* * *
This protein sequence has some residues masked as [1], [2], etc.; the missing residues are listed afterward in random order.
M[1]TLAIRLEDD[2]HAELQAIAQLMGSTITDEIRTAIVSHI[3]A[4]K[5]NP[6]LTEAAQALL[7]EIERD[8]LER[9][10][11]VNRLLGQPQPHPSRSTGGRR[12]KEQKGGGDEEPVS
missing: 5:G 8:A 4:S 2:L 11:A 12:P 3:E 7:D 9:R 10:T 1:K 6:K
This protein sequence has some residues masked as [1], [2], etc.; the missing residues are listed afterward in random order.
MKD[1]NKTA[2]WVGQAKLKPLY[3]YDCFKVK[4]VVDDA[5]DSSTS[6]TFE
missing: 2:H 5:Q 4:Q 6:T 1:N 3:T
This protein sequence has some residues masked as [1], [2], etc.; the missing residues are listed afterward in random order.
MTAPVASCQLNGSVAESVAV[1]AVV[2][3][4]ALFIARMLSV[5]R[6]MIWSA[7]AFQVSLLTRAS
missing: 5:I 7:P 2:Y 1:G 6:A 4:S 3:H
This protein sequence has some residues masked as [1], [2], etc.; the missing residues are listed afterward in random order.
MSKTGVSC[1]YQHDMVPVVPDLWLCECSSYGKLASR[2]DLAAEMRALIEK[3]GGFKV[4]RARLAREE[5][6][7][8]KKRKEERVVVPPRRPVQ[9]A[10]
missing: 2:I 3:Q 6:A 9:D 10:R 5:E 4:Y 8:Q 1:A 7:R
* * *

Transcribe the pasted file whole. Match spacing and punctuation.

This protein sequence has some residues masked as [1], [2], etc.; the missing residues are listed afterward in random order.
M[1]TLAIRLEDD[2]HAELQAIAQLMGSTITDEIRTAIVSHI[3]A[4]K[5]NP[6]LTEAAQALL[7]EIERD[8]LER[9][10][11]VNRLLGQPQPHPSRSTGGRR[12]KEQKGGGDEEPVS
missing: 5:G 8:A 4:S 2:L 11:A 12:P 3:E 7:D 9:R 10:T 1:K 6:K
This protein sequence has some residues masked as [1], [2], etc.; the missing residues are listed afterward in random order.
MKD[1]NKTA[2]WVGQAKLKPLY[3]YDCFKVK[4]VVDDA[5]DSSTS[6]TFE
missing: 2:H 5:Q 4:Q 6:T 1:N 3:T
This protein sequence has some residues masked as [1], [2], etc.; the missing residues are listed afterward in random order.
MTAPVASCQLNGSVAESVAV[1]AVV[2][3][4]ALFIARMLSV[5]R[6]MIWSA[7]AFQVSLLTRAS
missing: 5:I 7:P 2:Y 1:G 6:A 4:S 3:H
This protein sequence has some residues masked as [1], [2], etc.; the missing residues are listed afterward in random order.
MSKTGVSC[1]YQHDMVPVVPDLWLCECSSYGKLASR[2]DLAAEMRALIEK[3]GGFKV[4]RARLAREE[5][6][7][8]KKRKEERVVVPPRRPVQ[9]A[10]
missing: 2:I 3:Q 6:A 9:D 10:R 5:E 4:Y 8:Q 1:A 7:R